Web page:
The Panasonic Lumix BGH1 is a strange camera if you are used to DSLR or Mirrorless camera body styles. It is tiny and full of connections with no screen unless you provide one via a computer that is tethered or an HDMI field monitor. It uses the same dual ISO sensor found on the Panasonic Lumix GH5s which is a very good low light camera in a Micro 4/3ds package. The BGH1 has a better internal recording set of options than the GH5s but it is more intended as a tethered studio solution with the addition of Genlock synch and SDI out.
The camera also has VFR or a Variable frame rate mode which is identical to the Lumix GH5s as it records from 1fps to 240fps in Full HD 1080p and delivers pretty good performance up to 200fps then lowers the quality along with providing a small added crop to the image at 225fps and 240fps. It is still not as sharp as regular 1080p video and the codec is saved at a lower bit rate but having 240fps as an option is great.
The Insta360 seems to be on a roll by delivering several products this year in quick succession. They want to own the 360-degree video market and they have no plans of letting go of that goal by making some very cool new features available to the masses. The new Insta360 One X camera is able to stabilize the footage on the fly with incredible accuracy and steady-cam like feel without gimbals with its high-resolution capture and by using cropping along with telemetry data and a proprietary algorithm they are able to deliver rock-solid imagery in heavy motion environments.
The small camera is also able to shoot 100fps at 3k which is a first in the segment will let you crop if needed to get a better frame of the action. There is also a very clever rubber housing that is designed to be thrown aerodynamically “Drift Shot” while leaving the camera well protected on impact. This revolutionary technique is really something out of the box and what this camera will probably be known for. Expect to see an explosion of these shots in TV and film pretty soon as others copy the technique.
The new v2.02 firmware update for the Panasonic EVA1 includes improved bit rates at a variety of frame rates like: 2k- 422-Intra Frame Recording 200M/100M Max 120fps (equivalent to 400Mbps) Which may improve slow-motion quality considerably by allowing more data to be saved instead of scrapped.
For digital recorder owners, there is a lot to be excited about as the camera will now output RAW data at: 5.7K/30p Full sensor, 4K/60p Crop , 2K/240p Sensor Crop. Since the 240fps mode saved internally exhibited very severe aliasing, moire and line skipping; the fact that RAW is now a possibility should bring the camera’s capabilities up a notch and deliver excellent slow-motion quality. We hope to have some samples of the RAW recording on the EVA1 in a future update.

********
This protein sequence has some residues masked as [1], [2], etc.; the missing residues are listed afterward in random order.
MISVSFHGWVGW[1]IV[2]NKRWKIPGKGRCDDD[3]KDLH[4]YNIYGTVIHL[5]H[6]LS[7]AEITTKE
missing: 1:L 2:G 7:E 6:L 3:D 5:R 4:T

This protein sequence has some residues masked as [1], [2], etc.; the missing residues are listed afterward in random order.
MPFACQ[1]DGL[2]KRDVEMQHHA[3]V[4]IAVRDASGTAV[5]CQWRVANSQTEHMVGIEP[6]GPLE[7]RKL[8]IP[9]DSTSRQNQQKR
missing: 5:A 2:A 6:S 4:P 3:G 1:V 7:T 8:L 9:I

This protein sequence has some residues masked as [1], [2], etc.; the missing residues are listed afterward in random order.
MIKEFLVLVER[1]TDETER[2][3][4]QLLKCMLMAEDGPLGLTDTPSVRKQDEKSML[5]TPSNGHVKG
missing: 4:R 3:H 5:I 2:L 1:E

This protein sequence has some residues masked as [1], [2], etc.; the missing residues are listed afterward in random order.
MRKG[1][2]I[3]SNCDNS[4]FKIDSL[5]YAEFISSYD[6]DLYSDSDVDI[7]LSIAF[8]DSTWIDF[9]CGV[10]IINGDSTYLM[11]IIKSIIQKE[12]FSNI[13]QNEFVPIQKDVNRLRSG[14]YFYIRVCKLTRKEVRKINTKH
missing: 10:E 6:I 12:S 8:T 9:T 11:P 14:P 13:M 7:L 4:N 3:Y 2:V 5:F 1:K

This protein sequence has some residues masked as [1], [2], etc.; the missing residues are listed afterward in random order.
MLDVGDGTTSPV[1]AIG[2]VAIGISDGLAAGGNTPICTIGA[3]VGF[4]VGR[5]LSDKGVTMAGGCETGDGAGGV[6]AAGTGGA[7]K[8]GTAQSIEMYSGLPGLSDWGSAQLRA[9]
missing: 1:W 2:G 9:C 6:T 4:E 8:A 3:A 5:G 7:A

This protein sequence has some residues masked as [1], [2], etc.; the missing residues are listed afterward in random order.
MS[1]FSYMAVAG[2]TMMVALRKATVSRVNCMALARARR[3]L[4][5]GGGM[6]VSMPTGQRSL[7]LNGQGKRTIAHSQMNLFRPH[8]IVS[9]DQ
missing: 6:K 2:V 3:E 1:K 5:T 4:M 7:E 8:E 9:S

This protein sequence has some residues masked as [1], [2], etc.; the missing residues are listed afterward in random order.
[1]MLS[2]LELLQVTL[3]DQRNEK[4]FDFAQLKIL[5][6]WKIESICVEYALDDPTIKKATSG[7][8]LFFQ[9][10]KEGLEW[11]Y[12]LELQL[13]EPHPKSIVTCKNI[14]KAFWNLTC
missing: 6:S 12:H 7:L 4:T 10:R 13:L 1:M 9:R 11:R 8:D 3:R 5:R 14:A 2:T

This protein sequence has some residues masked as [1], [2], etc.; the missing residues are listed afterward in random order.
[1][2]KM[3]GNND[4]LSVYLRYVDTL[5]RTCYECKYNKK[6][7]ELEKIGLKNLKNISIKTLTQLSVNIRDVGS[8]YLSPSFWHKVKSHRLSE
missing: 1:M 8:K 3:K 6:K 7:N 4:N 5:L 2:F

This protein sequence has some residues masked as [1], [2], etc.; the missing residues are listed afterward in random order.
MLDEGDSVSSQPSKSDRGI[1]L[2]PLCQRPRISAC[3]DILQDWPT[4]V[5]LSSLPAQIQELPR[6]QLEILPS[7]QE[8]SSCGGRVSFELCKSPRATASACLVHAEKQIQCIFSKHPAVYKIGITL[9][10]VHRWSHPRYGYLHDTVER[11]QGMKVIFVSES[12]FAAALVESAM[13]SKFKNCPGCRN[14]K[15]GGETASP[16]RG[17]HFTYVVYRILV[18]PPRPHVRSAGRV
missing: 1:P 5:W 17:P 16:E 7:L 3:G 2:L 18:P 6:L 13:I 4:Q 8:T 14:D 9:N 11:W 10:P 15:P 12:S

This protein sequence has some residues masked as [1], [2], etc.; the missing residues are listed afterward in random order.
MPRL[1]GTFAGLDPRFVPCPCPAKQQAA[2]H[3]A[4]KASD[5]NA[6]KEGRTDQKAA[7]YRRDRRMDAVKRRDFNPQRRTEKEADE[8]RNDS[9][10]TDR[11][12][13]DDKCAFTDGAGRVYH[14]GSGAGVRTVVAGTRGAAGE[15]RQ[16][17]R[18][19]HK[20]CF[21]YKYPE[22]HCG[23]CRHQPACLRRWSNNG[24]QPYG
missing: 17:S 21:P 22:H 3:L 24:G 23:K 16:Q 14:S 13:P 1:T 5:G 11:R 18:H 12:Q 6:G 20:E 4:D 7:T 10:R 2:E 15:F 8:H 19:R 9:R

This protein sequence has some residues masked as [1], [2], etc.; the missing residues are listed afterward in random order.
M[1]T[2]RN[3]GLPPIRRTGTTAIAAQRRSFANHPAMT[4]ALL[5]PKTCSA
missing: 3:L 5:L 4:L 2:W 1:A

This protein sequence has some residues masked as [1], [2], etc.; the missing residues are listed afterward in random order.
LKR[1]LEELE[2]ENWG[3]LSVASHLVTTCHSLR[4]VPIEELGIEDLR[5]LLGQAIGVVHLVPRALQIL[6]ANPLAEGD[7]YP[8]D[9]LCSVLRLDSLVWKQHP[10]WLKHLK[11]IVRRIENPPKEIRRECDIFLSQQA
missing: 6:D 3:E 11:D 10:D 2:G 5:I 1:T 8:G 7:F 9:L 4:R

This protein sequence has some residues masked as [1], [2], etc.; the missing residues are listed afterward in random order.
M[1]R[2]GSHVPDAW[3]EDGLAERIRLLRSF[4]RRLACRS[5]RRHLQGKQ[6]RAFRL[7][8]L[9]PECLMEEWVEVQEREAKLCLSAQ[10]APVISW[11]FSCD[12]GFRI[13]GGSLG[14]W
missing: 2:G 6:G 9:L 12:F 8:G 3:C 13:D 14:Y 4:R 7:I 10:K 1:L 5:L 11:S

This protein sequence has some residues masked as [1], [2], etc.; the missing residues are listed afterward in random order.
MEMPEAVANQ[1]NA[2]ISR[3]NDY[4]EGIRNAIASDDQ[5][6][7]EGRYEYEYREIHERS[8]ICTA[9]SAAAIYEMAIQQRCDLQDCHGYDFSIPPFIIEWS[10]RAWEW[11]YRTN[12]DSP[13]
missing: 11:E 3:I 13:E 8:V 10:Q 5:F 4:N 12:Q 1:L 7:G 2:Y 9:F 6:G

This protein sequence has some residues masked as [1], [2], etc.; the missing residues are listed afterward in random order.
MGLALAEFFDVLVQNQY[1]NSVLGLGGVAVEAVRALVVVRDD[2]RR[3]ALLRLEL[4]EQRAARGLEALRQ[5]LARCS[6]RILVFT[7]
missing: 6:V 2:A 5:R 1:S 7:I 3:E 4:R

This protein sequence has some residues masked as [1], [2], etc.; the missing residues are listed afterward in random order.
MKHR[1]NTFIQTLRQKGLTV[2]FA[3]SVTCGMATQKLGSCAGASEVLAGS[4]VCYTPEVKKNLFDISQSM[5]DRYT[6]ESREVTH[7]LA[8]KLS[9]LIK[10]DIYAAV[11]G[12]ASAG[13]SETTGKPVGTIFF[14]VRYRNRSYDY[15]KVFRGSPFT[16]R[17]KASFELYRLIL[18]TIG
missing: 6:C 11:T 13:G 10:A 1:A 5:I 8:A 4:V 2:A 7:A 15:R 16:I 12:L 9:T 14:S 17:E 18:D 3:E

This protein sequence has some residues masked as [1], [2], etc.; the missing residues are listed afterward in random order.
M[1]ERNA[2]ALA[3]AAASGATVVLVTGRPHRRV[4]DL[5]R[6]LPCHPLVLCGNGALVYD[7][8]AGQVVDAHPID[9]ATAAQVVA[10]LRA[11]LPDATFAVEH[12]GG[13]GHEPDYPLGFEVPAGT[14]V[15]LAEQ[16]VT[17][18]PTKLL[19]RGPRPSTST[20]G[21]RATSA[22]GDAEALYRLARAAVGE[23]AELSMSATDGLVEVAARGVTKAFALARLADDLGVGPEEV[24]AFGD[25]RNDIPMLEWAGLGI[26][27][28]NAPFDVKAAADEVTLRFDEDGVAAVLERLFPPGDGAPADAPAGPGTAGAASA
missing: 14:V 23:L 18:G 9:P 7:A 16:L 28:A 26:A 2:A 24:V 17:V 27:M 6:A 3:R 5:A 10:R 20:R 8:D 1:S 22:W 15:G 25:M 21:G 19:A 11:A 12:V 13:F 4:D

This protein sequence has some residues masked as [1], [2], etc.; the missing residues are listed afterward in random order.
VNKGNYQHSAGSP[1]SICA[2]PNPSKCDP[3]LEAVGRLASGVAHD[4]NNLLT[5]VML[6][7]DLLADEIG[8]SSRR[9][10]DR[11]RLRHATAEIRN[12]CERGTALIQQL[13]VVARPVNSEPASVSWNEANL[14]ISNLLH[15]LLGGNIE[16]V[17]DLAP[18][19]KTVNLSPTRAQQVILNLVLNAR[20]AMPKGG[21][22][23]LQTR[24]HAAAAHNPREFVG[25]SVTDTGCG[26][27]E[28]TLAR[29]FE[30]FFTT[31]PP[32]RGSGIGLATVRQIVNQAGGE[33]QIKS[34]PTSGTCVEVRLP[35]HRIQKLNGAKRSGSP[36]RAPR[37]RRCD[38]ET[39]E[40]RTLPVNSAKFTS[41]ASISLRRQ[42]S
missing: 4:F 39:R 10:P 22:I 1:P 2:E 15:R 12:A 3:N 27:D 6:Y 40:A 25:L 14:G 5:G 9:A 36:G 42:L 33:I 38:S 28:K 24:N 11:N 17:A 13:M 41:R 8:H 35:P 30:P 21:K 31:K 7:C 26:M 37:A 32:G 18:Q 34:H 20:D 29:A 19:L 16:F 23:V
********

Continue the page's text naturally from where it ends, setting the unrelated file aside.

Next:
The Panasonic EVA1 camera has started to ship to pre-order owners and some footage has started to show on the web. The camera seems to be very good at low ISOs and up to ISO 5000 it defends itself well. After that banding and heavy noise starts to become a problem. One thing to keep in mind is that the 5.7k sensor is intended to supersample for 4k to deliver unbelievable detail levels while having a detrimental effect on super high ISO. The dual native ISO settings of 800 on the low end and 2500 ISO on the high end help the camera achieve dependable noise free and extremely clean footage in those modes.
The camera can also shoot up to 240fps full HD and or 2k super slow motion video and use it’s improved sensor specs to reduce rolling shutter. The camera should be able to deliver excellent high frame rates in good light but it seems the slow-motion option offers lower quality in codec and also in noise control. We have no clue what is causing this but it is apparent from the samples that detail and quality take a hard hit in these modes.
DJI has announced the Zenmuse X7 camera for the Inspire 2 Professional Drone. The camera shoots in Cinema DNG RAW which allows for the utmost quality for the demanding videographer with up to 60fps at 3.9k resolution. Interestingly it does not support 4k at that frame rate as probably there is a hardware limitation for that last few rows of pixels to be saved at that quality.
Of note is the 4k DCI spec up to 30p and ability to shoot and save in Apple ProRes in 4k and 2k with more option in H.264 and the newer H.265 codecs. The biggest deal, however, is the ability to shoot 6k in DNG format at 6K: 6016×3200, 23.976/24/25/29.97/30p, 12-bit, full FOV. This is a first for a drone camera of this size and should be the ideal format for ultra resolution seekers.
The Panasonic AU-EVA1 Super 35mm Cinema Camera is a first for the company in several key fronts. For starters, it is abandoning the Micro 4/3 sensor in turn for a more industry standard S35 module which has a larger area and in turn much better light gathering power. Gone also is the micro 4/3 lens mount which Panasonic favors and in its place a Canon EF Electronic mount which could have been called blasphemy to see this in a product line of this price range for Panasonic.
Since the sensor-flange distance is increased you will not be able to use the Micro 4/3 or 4/3 lenses you were using with an AF100 for example. When it comes to slow motion this camera is no slouch with 240fps continuous recording to SDXC II v90 cards in both 2k resolution and full HD 1080p. It is also bringing it to the 4k 50/60p realm which now is becoming commonplace.
The Latest on Hi Speed Affordable Imaging!